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Research Article Volume 4 Issue 3

Ewing’s sarcoma chest

Nasir Iqbal, Javed Shakir, Saba Tahir Bokhari, Muhammad Zubair

College of Medicine & Dentistry, Pakistan

Correspondence: Nasir Iqbal, MS, FRCS, Fellow Thoracic Surgery, Professor and Chief of Surgery FMH and college of Medicine & Dentistry, Shadman, Lahore, Pakistan

Received: June 23, 2015 | Published: May 17, 2017

Citation: Iqbal N, Shakir J, Bokhari ST, et al. Ewing’s sarcoma chest. MOJ Surg. 2017;4(3):63-65. DOI: 10.15406/mojs.2017.04.00074

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Aim: The aim of this review article was to highlight clinical presentations diagnosis and treatment approaches of thoracic cavity Ewing’s sarcoma. This was a prospective study. Ewing’s sarcoma is the second most frequent bone tumour among children and young adults. It comprises 10-15% of all bone tumours. Ewing’s sarcoma arises intramedullary. The frequency of rib involvement follows that of the femur, the pelvic bones, the fibula, the humerus and the tibia.

Materials and methods: Between January 1999 and December 2005, 5patients of Ewing’s sarcoma chest were dealt with. The age range was 6-12years.

Results: All the 5patients had huge masses compressing the lung and other vital structures in the chest. One patient was on ventilatory support preoperatively. Thoracotomy was done in 3patients prior to chemotherapy and later on after chemotherapy in 2patients. Post operative stay range was 7-15days. No hospital mortality occurred.

Keywords: ewing sarcoma; thoracotomy


Ewing’s sarcoma is named for James Ewing (1866-1943), the American pathologist who first described it.1,2 It is a malignant tumour composed of small round cells. It originates in the bone and is characterized by the translocation of chromosomes 11 and 22. Approximately 15% of all cases of Ewing’s sarcoma arise in the chest wall, most frequently from a rib (less often from the scapula).3-6 The peak incidence occurs between the ages of 10 and 15 years. There is a slight male: female preponderance (1.6:1). Clinical presentation includes pain and swelling of weeks or months duration.7 Micro-metastatic disease is present in many at the time of diagnosis that can’t always be seen on the CT & bone scans or bone marrow tests.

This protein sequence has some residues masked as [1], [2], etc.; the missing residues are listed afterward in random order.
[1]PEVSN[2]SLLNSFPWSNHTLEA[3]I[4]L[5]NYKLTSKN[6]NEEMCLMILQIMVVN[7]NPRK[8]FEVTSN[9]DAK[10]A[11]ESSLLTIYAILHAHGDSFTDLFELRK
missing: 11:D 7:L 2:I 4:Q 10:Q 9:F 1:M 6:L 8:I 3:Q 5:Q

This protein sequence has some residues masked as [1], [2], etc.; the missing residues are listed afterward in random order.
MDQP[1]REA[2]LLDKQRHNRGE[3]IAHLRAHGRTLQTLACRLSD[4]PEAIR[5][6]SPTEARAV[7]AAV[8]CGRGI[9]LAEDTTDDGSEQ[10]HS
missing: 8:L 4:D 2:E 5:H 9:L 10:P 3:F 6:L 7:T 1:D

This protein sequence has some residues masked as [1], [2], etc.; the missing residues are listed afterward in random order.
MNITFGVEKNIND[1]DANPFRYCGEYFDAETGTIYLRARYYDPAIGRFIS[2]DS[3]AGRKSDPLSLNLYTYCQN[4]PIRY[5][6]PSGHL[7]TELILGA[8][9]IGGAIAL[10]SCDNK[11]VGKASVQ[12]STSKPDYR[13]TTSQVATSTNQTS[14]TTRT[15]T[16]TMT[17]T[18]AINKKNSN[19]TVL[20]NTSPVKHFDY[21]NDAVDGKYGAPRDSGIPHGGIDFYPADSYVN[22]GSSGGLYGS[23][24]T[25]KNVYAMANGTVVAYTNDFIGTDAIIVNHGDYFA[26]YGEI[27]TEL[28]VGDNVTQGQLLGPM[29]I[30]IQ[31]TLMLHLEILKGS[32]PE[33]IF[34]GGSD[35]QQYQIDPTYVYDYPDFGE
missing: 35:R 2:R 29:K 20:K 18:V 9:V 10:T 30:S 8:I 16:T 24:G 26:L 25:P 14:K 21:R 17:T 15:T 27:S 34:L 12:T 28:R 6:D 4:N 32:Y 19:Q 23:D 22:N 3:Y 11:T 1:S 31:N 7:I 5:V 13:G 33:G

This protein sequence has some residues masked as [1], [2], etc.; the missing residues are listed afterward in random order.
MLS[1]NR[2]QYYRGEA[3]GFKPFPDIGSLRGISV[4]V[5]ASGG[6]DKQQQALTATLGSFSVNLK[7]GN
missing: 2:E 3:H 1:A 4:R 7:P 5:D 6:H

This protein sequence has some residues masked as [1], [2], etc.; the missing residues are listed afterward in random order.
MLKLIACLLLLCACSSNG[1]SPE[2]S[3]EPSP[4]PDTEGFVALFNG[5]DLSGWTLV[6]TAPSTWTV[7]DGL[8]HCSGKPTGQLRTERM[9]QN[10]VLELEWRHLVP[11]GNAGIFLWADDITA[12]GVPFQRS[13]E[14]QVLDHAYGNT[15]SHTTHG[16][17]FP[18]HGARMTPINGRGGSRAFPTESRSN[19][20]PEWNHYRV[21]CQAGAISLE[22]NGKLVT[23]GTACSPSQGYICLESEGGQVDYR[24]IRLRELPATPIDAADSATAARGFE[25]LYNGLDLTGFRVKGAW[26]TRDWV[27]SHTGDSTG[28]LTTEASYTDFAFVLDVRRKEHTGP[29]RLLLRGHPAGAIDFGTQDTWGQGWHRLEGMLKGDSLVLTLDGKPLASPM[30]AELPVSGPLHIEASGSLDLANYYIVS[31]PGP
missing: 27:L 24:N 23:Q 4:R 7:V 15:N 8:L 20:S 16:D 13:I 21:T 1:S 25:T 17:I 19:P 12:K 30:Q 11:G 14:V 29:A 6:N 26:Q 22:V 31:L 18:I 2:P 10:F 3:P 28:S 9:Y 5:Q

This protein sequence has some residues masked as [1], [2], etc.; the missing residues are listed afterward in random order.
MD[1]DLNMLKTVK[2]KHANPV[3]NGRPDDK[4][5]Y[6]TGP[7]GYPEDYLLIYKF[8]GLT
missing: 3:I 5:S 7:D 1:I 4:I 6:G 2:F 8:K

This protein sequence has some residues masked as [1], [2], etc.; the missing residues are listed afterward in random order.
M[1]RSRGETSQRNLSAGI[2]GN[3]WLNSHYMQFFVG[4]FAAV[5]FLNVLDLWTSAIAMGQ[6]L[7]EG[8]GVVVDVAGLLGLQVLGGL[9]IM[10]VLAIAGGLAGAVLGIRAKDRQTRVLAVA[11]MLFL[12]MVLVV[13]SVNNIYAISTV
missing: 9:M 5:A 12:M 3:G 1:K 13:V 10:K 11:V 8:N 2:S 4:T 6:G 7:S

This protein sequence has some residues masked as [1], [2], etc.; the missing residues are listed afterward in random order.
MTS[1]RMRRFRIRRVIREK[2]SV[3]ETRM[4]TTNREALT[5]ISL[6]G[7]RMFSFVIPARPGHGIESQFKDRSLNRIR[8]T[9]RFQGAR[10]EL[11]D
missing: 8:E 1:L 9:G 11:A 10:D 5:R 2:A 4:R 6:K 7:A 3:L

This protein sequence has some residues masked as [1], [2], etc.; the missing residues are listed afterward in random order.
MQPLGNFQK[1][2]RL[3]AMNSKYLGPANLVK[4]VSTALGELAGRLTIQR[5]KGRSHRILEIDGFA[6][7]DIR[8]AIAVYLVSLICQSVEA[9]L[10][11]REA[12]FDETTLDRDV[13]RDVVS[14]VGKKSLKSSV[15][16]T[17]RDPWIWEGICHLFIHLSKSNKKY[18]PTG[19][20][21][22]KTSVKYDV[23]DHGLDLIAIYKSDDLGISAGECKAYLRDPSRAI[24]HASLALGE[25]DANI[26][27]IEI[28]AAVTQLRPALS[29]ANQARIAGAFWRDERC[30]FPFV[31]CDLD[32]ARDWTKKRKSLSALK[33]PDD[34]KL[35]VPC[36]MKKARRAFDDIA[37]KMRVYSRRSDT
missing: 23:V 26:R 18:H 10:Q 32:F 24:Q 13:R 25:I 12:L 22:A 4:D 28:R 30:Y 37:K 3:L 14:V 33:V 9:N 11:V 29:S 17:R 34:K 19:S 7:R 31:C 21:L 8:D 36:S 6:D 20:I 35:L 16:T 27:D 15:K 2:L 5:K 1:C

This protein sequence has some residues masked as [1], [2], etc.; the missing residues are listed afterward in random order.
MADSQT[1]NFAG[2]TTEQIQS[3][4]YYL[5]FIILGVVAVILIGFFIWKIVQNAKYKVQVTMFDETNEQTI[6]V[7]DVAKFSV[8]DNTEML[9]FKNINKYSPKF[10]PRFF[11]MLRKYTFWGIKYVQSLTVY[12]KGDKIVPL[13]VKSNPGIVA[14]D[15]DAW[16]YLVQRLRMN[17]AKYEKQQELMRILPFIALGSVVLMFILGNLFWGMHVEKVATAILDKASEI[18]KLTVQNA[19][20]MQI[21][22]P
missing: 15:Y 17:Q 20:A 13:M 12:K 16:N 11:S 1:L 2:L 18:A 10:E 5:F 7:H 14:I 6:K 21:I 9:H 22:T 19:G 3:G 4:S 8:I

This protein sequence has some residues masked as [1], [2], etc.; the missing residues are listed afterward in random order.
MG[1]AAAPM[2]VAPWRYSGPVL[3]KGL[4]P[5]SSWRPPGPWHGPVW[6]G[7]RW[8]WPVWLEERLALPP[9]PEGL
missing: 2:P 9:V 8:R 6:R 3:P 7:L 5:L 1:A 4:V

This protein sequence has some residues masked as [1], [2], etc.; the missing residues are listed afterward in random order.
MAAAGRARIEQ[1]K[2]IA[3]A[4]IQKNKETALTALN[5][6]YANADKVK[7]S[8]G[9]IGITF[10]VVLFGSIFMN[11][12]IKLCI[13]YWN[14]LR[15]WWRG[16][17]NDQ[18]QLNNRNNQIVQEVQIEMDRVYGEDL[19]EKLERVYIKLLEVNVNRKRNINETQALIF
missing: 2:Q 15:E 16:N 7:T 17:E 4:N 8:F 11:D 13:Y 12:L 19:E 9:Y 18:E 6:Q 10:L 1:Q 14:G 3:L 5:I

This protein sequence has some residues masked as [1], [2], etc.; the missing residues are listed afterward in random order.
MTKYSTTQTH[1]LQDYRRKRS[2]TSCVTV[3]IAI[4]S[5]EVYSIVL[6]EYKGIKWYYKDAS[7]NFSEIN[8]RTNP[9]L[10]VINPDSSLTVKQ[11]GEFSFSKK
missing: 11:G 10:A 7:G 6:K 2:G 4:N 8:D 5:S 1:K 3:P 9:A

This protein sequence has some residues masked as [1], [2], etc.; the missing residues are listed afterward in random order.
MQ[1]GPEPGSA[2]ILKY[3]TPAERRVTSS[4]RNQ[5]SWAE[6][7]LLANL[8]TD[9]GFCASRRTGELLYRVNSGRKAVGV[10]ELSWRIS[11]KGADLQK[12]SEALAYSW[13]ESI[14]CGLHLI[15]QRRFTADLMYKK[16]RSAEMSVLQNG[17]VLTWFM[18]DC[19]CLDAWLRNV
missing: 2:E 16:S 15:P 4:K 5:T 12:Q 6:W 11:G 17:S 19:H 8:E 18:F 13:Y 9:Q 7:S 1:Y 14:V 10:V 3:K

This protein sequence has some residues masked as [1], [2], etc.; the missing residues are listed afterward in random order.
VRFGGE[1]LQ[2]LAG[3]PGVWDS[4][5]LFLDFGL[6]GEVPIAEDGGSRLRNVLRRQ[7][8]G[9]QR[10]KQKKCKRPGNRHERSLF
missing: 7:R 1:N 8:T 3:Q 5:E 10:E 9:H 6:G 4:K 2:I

The general radiological appearance is a mass in the chest wall accompanied by destruction of the bone. Ewing’s sarcoma is rarely extra osseous.8 Although bone involvement is an important characteristic, the soft tissue components may be much more extensive than the bony component. Usually the Ewing’s sarcoma is treated initially with chemotherapy, followed by surgical resection with or without radiation therapy. This malignant tumour is associated with a high rate of metastasis (75% of cases) and local recurrence. The overall 5-Year survival rate is 50%.9-11

Materials and methods

There were five patients of Ewing’s sarcoma initially diagnosed by needle biopsy between January 1999 and December 2005, who were treated. All the patients presented with chest pain, shortness of breath and in one patient there was obvious external swelling on the chest wall. There were two females and three males. The age range was 6-12years. Three patients had to be operated immediately after the percutaneous biopsy as the respiratory distress was increasing in these patients. Two were operated after the initial chemotherapy.